Louise Bourgeois, “Untitled (The Wedges)”(1950), painted wood
Installation view of Louise Bourgeois: An Unfolding Portrait at the Museum of Modern Art featuring a case of spiral-themed works
Installation view of Louise Bourgeois: An Unfolding Portrait at the Museum of Modern Art featuring a case of spiral-themed works
Louise Bourgeois, "Spiral Woman" (2002), drypoint and engraving with selective wiping on fabric in the foreground; above, "Spiral Woman" (2001), drypoint with ink, pencil, and gouache at left and center, drypoint, engraving, and aquatint at right
Louise Bourgeois, “Spiral Woman” (2002), drypoint and engraving with selective wiping on fabric in the foreground; above, “Spiral Woman” (2001), drypoint with ink, pencil, and gouache at left and center, drypoint, engraving, and aquatint at right
Louise Bourgeois, "Lair" (1962), bronze, painted white
Louise Bourgeois, “Lair” (1962), bronze, painted white
Installation view of Louise Bourgeois: An Unfolding Portrait at the Museum of Modern Art, with Louise Bourgeois, "Untitled" (1998), fabric and stainless steel at center
Installation view of Louise Bourgeois: An Unfolding Portrait at the Museum of Modern Art, with Louise Bourgeois, “Untitled” (1998), fabric and stainless steel at center
Pages from Louise Bourgeois, "Ode à l'Oubli ("Ode to Forgetting," 2004), fabric illustrated book with thirty fabric collages and four lithographs
Pages from Louise Bourgeois, “Ode à l’Oubli (“Ode to Forgetting,” 2004), fabric illustrated book with thirty fabric collages and four lithographs
Louise Bourgeois, "I Redo" (interior element from the installation "I Do, I Undo, I Redo," 1999–2000), steel, glass, wood, and tapestry
Louise Bourgeois, “I Redo” (interior element from the installation “I Do, I Undo, I Redo,” 1999–2000), steel, glass, wood, and tapestry
Louise Bourgeois "Untitled no. 5 of 12" from the portfolio Anatomy (1989–90), drypoint, at left; and "Torso, Self Portrait" (1963–64), plaster at right
Louise Bourgeois “Untitled no. 5 of 12” from the portfolio Anatomy (1989–90), drypoint, at left; and “Torso, Self Portrait” (1963–64), plaster at right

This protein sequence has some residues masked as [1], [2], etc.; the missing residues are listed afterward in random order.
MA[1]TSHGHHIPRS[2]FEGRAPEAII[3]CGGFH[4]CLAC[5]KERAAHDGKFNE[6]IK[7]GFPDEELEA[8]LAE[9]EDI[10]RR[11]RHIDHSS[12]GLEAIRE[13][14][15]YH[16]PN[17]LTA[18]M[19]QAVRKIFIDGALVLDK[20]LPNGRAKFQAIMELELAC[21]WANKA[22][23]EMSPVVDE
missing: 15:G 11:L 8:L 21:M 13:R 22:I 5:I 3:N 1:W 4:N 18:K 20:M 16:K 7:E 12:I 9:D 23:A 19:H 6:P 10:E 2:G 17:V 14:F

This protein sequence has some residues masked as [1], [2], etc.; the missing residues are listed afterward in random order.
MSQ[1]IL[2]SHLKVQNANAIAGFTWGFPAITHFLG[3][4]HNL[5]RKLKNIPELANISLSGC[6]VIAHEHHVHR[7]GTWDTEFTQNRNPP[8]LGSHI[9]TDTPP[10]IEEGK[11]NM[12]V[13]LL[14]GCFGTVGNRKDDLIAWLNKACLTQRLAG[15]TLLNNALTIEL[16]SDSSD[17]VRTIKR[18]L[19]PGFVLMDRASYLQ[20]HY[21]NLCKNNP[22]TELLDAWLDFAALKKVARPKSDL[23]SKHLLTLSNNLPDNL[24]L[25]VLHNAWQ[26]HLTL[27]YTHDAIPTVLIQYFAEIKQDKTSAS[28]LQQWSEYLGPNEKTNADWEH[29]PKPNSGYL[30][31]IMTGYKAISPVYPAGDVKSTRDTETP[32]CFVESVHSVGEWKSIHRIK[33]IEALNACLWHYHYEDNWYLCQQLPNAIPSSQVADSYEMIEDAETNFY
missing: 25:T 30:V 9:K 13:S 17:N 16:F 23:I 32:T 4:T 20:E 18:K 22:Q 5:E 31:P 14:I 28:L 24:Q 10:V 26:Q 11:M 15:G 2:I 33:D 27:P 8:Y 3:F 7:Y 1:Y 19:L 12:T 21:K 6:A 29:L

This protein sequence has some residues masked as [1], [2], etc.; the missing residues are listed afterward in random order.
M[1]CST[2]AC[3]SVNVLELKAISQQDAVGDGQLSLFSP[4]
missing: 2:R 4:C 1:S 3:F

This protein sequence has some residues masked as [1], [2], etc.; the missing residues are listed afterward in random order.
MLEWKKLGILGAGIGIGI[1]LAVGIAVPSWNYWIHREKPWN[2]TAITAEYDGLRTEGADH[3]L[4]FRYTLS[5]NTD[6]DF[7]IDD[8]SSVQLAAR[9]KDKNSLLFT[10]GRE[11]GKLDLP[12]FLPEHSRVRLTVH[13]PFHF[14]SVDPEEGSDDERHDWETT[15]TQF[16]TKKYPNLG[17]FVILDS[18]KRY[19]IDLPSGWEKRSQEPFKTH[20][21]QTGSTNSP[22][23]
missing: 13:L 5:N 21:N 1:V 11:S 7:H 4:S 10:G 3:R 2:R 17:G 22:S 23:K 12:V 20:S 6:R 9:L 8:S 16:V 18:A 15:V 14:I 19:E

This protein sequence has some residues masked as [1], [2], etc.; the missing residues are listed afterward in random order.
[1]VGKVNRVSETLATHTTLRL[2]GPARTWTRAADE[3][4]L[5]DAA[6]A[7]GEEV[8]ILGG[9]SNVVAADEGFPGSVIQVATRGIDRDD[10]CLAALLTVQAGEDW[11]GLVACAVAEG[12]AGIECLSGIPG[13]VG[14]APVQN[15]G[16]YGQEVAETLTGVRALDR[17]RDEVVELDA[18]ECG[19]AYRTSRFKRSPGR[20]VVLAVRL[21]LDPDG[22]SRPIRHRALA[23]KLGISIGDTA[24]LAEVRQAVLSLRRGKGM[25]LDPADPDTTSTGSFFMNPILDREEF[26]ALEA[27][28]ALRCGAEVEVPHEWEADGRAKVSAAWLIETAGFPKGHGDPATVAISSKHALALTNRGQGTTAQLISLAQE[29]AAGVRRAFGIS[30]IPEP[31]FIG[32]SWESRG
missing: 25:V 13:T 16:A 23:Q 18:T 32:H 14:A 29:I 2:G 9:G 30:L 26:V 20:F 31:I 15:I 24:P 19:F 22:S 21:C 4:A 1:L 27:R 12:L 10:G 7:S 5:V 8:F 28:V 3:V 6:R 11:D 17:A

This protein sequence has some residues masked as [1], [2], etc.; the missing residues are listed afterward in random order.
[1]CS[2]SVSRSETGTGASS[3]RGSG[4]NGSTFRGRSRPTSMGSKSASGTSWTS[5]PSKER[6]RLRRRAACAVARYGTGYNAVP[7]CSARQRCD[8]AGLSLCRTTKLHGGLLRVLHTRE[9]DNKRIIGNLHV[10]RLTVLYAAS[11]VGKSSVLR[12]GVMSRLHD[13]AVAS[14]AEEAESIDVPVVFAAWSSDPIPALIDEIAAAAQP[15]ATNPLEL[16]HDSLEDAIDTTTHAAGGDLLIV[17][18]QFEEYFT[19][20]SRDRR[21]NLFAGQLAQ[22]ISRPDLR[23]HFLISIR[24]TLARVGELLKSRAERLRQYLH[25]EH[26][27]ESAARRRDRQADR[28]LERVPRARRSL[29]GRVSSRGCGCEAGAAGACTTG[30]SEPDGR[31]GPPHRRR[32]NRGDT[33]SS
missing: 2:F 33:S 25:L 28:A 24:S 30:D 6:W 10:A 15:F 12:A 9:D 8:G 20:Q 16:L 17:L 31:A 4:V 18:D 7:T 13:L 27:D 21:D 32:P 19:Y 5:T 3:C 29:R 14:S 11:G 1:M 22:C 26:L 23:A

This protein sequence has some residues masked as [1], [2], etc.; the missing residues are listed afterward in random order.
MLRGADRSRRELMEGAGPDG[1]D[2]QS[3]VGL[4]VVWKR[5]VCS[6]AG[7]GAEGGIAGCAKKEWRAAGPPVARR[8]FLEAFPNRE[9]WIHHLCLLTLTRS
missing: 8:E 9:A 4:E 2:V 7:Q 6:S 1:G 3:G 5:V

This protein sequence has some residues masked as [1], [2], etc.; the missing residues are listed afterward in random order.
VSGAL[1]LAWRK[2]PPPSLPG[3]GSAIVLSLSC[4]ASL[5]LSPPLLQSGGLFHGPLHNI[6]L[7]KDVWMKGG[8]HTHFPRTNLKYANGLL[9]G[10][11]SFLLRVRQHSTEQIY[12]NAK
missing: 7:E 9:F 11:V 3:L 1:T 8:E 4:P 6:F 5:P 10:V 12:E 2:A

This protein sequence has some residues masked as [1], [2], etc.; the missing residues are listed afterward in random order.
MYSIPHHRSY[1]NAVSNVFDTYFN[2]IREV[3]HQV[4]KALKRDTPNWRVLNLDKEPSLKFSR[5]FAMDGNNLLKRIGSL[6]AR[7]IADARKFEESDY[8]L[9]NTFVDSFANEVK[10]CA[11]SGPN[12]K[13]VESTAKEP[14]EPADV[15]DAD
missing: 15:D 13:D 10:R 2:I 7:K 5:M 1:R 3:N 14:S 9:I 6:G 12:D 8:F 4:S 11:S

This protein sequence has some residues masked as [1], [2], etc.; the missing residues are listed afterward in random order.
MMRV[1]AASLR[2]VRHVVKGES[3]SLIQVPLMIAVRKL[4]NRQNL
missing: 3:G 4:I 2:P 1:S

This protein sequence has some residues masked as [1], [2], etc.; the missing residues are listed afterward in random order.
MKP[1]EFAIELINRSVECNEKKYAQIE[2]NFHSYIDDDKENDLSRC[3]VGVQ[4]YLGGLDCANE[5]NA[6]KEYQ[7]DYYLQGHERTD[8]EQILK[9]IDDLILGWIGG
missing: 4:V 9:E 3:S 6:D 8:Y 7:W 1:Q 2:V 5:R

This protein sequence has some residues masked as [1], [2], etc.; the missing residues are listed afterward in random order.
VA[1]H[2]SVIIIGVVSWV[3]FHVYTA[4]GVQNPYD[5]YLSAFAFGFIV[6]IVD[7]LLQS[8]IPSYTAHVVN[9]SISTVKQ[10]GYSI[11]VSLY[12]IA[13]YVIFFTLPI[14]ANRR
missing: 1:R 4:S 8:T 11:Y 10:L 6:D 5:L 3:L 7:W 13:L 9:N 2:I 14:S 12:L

Louise Bourgeois, "Triptych of the Red Room" (1994), aquatint, drypoint, and engraving
Louise Bourgeois, “Triptych of the Red Room” (1994), aquatint, drypoint, and engraving
Louise Bourgeois, "Untitled" (1940), oil and pencil on board
Louise Bourgeois, “Untitled” (1940), oil and pencil on board
Louise Bourgeois, "Self Portrait" (1990), four versions
Louise Bourgeois, “Self Portrait” (1990), four versions
Installation view of Louise Bourgeois: An Unfolding Portrait at the Museum of Modern Art featuring works inspired by nature but verging on abstraction
Installation view of Louise Bourgeois: An Unfolding Portrait at the Museum of Modern Art featuring works inspired by nature but verging on abstraction
Installation view of Louise Bourgeois: An Unfolding Portrait at the Museum of Modern Art with "Arch of Hysteria" (1993), bronze, polished patina at center
Installation view of Louise Bourgeois: An Unfolding Portrait at the Museum of Modern Art with “Arch of Hysteria” (1993), bronze, polished patina at center
Louise Bourgeois, "Spider" (1997), steel, tapestry, wood, glass, fabric, rubber, silver, gold, and bone
Louise Bourgeois, “Spider” (1997), steel, tapestry, wood, glass, fabric, rubber, silver, gold, and bone
Installation view of Louise Bourgeois: An Unfolding Portrait at the Museum of Modern Art
Installation view of Louise Bourgeois: An Unfolding Portrait at the Museum of Modern Art
Louise Bourgeois, "Spider II" (1995), bronze
Louise Bourgeois, “Spider II” (1995), bronze

Louise Bourgeois: An Unfolding Portrait opens on September 24 at the Museum of Modern Art (11 West 53rd Street, Midtown, Manhattan) and continues through January 28, 2018.

comments (0)